5_all_ - 5.1 Classify each of the following objects as to...

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5.1 Classify each of the following objects as to whether it is chiral or achiral: (a) A screwdriver achiral (d) A tennis shoe chiral (g) A car chiral (b) A baseball bat achiral (e) An ear chiral (h) A hammer achiral (c ) A golf club chiral (f) A woodscrew chiral 5.2 If models are available, construct the 2-butanols represented in Fig5.3 and demonstrate for yourself that are not mutually superposable. (a) Make similar models of 2-bromopropane. Are they superposable? Solution: C CH 3 Br H CH 3 and C CH 3 H Br CH 3 (b) Is a molecule of 2-bromopropane chiral? Solution: No (c) Would you expect to find enantiomeric forms of 2-bromopropane? Solution: No 5.3 Demonstrate the validity of what we have represented in Fig. 5.5 by constructing models. Demonstrate for yourself that III and IV are related as an object and its mirror image and that they are not superposable (i.e., that III and IV are chiral molecules and are enantiomers). (a) Now take IV and exchange the positions of any two groups. What is the new relationship between the molecules? (b) Now take either models and exchange the positions of any two groups. What is the relationship between the molecules now ? X C Y W Z Mirror C X Y W Z IV III C Y W X Z V C Z Y W X VI Answer: (a) Occasionally, if you exchange the positions of X and Y, we get V. By a series of rotations, you will be able to get III which is identical with V and is the mirror image of IV.
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As a result, IV and V are chiral molecules and are enantiomers. (b) If you take IV for example, exchange the two groups such as X and Z ,you will get VI. By a series of rotations, you will get a compound which is identical with V. As a result, V are identical with VI. 5.4 Some of the molecules listed here have stereo centers; some do not. Write three-dimensional formulas for both enantiomers of those molecules that do have stereo centers. (a) 2-Fluoropropane (b) 2-Methylbutane (c) 2-Chalorobutane (d) 2-Methyl1-1-butanol (e) 2-Bromopentane (f) 3-Menthylpentane (g) 3-Methylhexane (h) 1-Chloro-2-methylbutane Answer: * Stands for stereo center (a) No stereo center (b) No stereo center (c) H 3 C C* C H 2 CH 3 H Cl CH 3 C* C H 2 H 3 C H Cl (d) C C* C H 2 CH 3 H 3 C H HO H H C C* C H 2 H 3 C CH 3 H OH H H (e) H 3 C C* C H 2 H 2 C CH 3 Br H CH 3 C* C H 2 H 2 C H 3 C Br H (f) No stereo center (g) H 3 C H 2 C C* H 2 C C H 2 CH 3 H 3 C H CH 3 H 2 C C* H 2 C C H 2 H 3 C CH 3 H (h) C C* C H 2 CH 3 H H H 3 C H Cl C C* C H 2 H 3 C H H CH 3 H Cl 5.5 Which atom is the stereocenter (a) of limonene and (b) of thalidomide? Draw bond-line formulas for the limonene and thalidomide enantiomers, showing the stereocenter in each using wedge-dashed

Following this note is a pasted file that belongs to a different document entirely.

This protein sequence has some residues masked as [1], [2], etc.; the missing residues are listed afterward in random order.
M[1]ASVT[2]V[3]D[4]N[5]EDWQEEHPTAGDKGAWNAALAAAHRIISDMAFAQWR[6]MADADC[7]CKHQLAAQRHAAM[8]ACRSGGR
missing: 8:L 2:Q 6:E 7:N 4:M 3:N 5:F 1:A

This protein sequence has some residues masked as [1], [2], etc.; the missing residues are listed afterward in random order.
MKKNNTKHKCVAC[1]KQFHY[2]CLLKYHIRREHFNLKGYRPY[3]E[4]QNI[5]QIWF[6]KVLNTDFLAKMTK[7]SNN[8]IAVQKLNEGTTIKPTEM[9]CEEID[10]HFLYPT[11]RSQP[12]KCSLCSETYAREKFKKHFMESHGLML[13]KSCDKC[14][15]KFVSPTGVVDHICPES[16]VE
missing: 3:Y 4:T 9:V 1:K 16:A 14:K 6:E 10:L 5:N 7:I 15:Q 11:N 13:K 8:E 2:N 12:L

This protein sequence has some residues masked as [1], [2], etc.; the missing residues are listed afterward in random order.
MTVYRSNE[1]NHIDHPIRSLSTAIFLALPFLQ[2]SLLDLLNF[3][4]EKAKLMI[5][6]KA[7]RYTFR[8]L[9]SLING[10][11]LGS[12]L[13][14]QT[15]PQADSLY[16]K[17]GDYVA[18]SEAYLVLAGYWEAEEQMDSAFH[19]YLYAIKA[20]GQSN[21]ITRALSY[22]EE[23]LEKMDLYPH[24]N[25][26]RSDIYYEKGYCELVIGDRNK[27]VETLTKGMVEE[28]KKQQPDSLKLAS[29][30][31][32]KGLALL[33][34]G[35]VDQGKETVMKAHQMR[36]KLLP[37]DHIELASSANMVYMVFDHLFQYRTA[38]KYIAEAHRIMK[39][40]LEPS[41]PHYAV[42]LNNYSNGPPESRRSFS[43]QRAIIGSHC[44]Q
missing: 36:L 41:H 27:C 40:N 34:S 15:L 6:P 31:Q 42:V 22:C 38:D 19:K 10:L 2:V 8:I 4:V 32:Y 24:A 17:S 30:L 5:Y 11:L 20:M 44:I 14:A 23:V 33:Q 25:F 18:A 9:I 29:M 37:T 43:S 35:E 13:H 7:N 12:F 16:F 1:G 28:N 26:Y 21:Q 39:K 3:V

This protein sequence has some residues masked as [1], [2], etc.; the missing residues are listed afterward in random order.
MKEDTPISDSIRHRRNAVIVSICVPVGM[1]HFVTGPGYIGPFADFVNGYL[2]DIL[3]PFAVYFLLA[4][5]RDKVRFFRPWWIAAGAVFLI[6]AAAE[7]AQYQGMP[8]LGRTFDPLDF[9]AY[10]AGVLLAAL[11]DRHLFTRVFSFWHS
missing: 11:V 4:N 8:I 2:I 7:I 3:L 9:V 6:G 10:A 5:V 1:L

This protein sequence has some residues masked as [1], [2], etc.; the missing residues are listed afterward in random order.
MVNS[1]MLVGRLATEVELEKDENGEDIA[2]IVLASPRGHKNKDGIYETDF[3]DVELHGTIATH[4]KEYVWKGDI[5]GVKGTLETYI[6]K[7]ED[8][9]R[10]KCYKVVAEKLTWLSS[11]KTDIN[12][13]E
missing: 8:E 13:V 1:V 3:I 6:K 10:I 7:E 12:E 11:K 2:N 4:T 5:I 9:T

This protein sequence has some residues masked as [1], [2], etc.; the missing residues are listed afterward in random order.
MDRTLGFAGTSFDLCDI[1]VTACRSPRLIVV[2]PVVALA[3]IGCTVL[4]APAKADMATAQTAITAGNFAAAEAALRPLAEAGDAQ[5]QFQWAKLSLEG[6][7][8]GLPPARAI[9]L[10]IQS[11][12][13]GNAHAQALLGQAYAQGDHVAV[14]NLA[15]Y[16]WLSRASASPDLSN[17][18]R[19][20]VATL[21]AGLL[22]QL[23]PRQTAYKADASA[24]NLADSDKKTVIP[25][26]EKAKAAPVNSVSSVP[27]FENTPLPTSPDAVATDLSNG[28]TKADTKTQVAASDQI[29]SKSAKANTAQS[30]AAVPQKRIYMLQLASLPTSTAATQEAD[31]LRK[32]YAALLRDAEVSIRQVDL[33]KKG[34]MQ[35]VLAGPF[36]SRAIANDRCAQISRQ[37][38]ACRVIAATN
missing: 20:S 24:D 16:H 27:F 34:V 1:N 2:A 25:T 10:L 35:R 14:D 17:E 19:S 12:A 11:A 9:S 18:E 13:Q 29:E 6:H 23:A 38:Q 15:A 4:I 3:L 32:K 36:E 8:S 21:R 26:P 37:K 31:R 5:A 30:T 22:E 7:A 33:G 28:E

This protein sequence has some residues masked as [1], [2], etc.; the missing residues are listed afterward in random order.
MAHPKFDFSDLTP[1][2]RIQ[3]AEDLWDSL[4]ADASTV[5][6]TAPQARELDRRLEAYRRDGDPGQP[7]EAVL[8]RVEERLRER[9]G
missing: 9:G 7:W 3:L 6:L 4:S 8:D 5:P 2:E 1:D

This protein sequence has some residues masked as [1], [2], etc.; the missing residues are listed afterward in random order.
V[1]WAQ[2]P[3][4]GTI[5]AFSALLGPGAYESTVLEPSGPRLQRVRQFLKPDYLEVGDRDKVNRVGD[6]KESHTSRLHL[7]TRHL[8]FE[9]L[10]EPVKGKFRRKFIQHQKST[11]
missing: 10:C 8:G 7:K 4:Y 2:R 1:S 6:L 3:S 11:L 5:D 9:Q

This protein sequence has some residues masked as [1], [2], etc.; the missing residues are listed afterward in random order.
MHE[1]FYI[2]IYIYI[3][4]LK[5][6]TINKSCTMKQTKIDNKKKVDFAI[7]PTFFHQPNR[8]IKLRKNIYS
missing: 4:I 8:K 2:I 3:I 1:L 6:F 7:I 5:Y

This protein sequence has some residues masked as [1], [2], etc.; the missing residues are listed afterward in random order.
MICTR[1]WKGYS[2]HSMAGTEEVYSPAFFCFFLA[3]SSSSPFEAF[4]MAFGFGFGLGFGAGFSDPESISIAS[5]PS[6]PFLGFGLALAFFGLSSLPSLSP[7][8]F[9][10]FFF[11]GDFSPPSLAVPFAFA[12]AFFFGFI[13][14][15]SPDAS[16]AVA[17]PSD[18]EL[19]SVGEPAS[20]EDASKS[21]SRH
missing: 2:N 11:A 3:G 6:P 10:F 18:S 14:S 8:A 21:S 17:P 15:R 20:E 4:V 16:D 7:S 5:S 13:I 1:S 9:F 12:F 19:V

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wedge notation. Answer: H 3 C C CH 2 H 3 C O O O O H H 5.6 Show how a square planar structure for carbon compounds can be elimniated from consideration by considering CH 2 Cl 2 and CH 2 BrCl as examples of disubstituted methanes. (a) How many isomers would be possible in each instance if the carbon had a square planar structure? (b) How many isomers are possible in each instance if the carbon is tetrahedral? Consider CHBrClF as an example of a trisubstituted methane. (c) How many isomers would be possible if the carbon atom were square
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This note was uploaded on 02/23/2010 for the course CHEM 101 taught by Professor Smith during the Spring '10 term at Duke.

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5_all_ - 5.1 Classify each of the following objects as to...

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